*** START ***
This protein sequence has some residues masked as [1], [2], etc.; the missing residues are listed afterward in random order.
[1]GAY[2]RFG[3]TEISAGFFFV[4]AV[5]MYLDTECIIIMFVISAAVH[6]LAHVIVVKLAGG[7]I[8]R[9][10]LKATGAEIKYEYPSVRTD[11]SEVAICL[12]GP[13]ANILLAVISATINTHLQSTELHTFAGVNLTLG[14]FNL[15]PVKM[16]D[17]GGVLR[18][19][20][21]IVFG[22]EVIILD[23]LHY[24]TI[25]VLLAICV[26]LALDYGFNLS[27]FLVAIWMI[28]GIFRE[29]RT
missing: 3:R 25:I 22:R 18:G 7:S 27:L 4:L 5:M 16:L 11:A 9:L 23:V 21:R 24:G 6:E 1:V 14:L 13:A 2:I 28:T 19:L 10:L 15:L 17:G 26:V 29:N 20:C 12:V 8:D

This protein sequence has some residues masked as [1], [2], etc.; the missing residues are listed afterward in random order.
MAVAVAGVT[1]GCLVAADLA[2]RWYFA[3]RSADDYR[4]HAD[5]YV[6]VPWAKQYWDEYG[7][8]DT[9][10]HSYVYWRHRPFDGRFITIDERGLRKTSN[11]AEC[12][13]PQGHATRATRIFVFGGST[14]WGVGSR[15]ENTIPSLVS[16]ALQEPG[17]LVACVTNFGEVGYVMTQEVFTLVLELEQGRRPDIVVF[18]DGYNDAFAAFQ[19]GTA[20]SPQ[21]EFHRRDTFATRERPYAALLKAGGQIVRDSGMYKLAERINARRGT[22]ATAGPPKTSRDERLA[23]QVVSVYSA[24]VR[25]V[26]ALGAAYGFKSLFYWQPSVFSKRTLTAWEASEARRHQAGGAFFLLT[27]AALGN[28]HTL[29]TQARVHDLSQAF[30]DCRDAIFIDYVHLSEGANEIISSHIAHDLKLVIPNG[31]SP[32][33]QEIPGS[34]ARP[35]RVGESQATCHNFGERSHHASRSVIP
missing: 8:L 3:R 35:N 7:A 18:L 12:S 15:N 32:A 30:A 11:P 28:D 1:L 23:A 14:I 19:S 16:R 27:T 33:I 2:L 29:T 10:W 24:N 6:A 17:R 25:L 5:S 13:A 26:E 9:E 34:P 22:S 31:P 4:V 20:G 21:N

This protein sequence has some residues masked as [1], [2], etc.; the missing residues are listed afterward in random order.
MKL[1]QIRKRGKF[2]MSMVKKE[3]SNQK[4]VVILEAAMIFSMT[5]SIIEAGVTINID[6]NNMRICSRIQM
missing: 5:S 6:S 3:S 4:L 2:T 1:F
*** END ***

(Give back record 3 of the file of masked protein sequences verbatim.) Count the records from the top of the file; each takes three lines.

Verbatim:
This protein sequence has some residues masked as [1], [2], etc.; the missing residues are listed afterward in random order.
MKL[1]QIRKRGKF[2]MSMVKKE[3]SNQK[4]VVILEAAMIFSMT[5]SIIEAGVTINID[6]NNMRICSRIQM
missing: 5:S 6:S 3:S 4:L 2:T 1:F